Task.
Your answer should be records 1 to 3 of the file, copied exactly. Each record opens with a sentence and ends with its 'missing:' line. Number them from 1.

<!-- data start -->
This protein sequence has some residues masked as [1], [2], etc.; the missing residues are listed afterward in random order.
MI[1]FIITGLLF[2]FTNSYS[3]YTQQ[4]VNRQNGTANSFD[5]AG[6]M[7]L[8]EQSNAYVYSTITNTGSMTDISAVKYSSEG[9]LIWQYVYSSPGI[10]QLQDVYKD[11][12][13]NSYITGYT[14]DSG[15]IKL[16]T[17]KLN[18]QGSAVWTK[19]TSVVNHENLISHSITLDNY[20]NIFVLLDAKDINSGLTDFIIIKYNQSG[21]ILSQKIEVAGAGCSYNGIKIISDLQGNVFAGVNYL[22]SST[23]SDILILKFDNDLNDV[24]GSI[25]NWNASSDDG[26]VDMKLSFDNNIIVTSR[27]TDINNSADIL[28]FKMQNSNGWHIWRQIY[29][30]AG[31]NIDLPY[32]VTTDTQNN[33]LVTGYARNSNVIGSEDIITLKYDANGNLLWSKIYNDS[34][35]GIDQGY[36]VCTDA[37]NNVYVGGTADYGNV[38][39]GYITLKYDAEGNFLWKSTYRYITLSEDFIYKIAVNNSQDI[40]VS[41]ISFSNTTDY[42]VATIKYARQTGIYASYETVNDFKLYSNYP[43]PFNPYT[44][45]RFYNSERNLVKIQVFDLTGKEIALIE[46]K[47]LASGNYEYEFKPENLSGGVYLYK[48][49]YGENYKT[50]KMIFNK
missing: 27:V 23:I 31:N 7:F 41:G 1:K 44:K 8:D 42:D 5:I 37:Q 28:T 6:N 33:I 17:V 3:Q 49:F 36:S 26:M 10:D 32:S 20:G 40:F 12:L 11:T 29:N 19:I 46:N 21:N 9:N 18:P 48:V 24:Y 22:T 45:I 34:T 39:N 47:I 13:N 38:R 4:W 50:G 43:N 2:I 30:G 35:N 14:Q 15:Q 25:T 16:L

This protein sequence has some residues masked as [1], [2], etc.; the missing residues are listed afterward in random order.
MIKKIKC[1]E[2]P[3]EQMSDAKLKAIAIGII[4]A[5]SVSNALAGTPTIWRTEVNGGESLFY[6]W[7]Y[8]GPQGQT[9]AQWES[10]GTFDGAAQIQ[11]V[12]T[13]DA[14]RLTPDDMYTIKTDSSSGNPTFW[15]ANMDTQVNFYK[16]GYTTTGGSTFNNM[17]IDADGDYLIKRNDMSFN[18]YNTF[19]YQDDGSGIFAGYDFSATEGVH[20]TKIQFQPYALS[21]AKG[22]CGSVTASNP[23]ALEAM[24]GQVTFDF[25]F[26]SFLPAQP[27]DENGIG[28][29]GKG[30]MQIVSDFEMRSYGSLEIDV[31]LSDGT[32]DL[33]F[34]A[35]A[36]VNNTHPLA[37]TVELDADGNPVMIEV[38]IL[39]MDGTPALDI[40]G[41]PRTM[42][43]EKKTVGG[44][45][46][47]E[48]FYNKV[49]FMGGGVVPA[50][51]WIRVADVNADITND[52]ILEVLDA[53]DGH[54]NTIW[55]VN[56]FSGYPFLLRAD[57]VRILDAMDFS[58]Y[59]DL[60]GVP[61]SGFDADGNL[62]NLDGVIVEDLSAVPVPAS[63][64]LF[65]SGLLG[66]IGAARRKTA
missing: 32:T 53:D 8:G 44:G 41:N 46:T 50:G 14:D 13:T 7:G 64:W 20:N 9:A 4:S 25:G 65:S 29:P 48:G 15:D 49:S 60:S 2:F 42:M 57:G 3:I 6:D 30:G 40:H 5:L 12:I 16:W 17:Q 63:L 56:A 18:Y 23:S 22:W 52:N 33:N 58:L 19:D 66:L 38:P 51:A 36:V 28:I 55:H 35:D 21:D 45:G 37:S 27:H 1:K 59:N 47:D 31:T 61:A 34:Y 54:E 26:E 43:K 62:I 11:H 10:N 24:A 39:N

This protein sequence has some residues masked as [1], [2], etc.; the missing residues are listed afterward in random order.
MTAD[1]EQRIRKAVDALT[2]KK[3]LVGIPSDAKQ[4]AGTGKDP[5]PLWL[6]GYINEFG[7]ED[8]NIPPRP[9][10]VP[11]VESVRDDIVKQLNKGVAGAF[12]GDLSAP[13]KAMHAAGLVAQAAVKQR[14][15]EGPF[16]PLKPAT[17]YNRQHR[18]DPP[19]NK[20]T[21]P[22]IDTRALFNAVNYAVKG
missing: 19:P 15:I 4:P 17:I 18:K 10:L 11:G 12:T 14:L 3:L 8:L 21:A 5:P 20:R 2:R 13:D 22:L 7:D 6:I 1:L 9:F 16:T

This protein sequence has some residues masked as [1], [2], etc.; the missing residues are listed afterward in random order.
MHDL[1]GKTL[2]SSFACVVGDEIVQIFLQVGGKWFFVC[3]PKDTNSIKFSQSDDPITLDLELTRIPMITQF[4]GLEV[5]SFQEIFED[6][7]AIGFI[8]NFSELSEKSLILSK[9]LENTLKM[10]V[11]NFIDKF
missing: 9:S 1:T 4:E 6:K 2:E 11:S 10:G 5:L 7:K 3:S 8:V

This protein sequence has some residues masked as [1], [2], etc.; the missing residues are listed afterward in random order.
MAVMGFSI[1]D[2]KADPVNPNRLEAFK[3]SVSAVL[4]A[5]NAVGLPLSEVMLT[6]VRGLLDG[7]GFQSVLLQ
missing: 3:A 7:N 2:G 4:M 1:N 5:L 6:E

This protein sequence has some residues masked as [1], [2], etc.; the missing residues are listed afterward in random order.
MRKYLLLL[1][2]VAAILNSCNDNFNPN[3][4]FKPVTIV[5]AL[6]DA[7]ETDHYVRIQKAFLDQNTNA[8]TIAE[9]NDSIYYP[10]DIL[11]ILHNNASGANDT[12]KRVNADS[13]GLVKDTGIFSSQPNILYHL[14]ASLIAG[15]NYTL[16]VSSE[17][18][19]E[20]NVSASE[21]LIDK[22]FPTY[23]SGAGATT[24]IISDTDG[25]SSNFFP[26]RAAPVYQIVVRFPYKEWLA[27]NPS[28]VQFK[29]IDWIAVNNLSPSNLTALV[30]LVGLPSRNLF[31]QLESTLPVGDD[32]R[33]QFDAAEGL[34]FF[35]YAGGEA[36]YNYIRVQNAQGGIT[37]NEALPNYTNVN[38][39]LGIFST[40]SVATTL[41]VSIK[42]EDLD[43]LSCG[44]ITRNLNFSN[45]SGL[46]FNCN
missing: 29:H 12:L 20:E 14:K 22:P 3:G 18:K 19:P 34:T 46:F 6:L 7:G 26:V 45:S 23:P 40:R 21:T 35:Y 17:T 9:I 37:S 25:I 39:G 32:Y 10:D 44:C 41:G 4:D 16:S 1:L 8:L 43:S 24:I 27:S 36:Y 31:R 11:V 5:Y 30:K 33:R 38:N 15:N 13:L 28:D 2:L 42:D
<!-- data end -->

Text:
This protein sequence has some residues masked as [1], [2], etc.; the missing residues are listed afterward in random order.
MI[1]FIITGLLF[2]FTNSYS[3]YTQQ[4]VNRQNGTANSFD[5]AG[6]M[7]L[8]EQSNAYVYSTITNTGSMTDISAVKYSSEG[9]LIWQYVYSSPGI[10]QLQDVYKD[11][12][13]NSYITGYT[14]DSG[15]IKL[16]T[17]KLN[18]QGSAVWTK[19]TSVVNHENLISHSITLDNY[20]NIFVLLDAKDINSGLTDFIIIKYNQSG[21]ILSQKIEVAGAGCSYNGIKIISDLQGNVFAGVNYL[22]SST[23]SDILILKFDNDLNDV[24]GSI[25]NWNASSDDG[26]VDMKLSFDNNIIVTSR[27]TDINNSADIL[28]FKMQNSNGWHIWRQIY[29][30]AG[31]NIDLPY[32]VTTDTQNN[33]LVTGYARNSNVIGSEDIITLKYDANGNLLWSKIYNDS[34][35]GIDQGY[36]VCTDA[37]NNVYVGGTADYGNV[38][39]GYITLKYDAEGNFLWKSTYRYITLSEDFIYKIAVNNSQDI[40]VS[41]ISFSNTTDY[42]VATIKYARQTGIYASYETVNDFKLYSNYP[43]PFNPYT[44][45]RFYNSERNLVKIQVFDLTGKEIALIE[46]K[47]LASGNYEYEFKPENLSGGVYLYK[48][49]YGENYKT[50]KMIFNK
missing: 27:V 23:I 31:N 7:F 41:G 1:K 44:K 8:D 42:D 5:I 37:Q 28:T 6:N 33:I 17:V 3:Q 49:F 36:S 26:M 10:D 32:S 20:G 40:F 12:L 11:T 29:N 19:I 46:N 21:N 9:N 18:P 48:V 24:Y 22:T 45:I 34:T 39:N 47:I 13:N 38:R 4:W 50:G 43:N 2:I 30:G 35:N 14:Q 15:Q 25:T 16:L

This protein sequence has some residues masked as [1], [2], etc.; the missing residues are listed afterward in random order.
MIKKIKC[1]E[2]P[3]EQMSDAKLKAIAIGII[4]A[5]SVSNALAGTPTIWRTEVNGGESLFY[6]W[7]Y[8]GPQGQT[9]AQWES[10]GTFDGAAQIQ[11]V[12]T[13]DA[14]RLTPDDMYTIKTDSSSGNPTFW[15]ANMDTQVNFYK[16]GYTTTGGSTFNNM[17]IDADGDYLIKRNDMSFN[18]YNTF[19]YQDDGSGIFAGYDFSATEGVH[20]TKIQFQPYALS[21]AKG[22]CGSVTASNP[23]ALEAM[24]GQVTFDF[25]F[26]SFLPAQP[27]DENGIG[28][29]GKG[30]MQIVSDFEMRSYGSLEIDV[31]LSDGT[32]DL[33]F[34]A[35]A[36]VNNTHPLA[37]TVELDADGNPVMIEV[38]IL[39]MDGTPALDI[40]G[41]PRTM[42][43]EKKTVGG[44][45][46][47]E[48]FYNKV[49]FMGGGVVPA[50][51]WIRVADVNADITND[52]ILEVLDA[53]DGH[54]NTIW[55]VN[56]FSGYPFLLRAD[57]VRILDAMDFS[58]Y[59]DL[60]GVP[61]SGFDADGNL[62]NLDGVIVEDLSAVPVPAS[63][64]LF[65]SGLLG[66]IGAARRKTA
missing: 32:T 53:D 8:G 44:G 41:N 46:T 50:G 14:D 13:T 7:G 64:W 20:N 9:A 4:S 25:G 65:S 29:P 48:G 15:D 49:S 60:S 2:F 42:M 57:G 3:I 6:D 30:G 40:H 5:L 12:I 16:W 17:Q 63:L 56:A 18:Y 23:S 22:W 52:N 33:N 58:L 19:D 66:L 38:P 51:A 36:V 28:I 55:H 35:D 21:D 45:G 37:S 27:H 1:K 59:N 47:D 31:T 61:A 34:Y 54:E 26:E 43:K 62:I 11:H 10:N 24:A 39:N

This protein sequence has some residues masked as [1], [2], etc.; the missing residues are listed afterward in random order.
MTAD[1]EQRIRKAVDALT[2]KK[3]LVGIPSDAKQ[4]AGTGKDP[5]PLWL[6]GYINEFG[7]ED[8]NIPPRP[9][10]VP[11]VESVRDDIVKQLNKGVAGAF[12]GDLSAP[13]KAMHAAGLVAQAAVKQR[14][15]EGPF[16]PLKPAT[17]YNRQHR[18]DPP[19]NK[20]T[21]P[22]IDTRALFNAVNYAVKG
missing: 19:P 15:I 4:P 17:I 18:K 10:L 11:G 12:T 14:L 3:L 8:L 21:A 5:P 20:R 2:R 13:D 22:L 7:D 6:I 1:L 9:F 16:T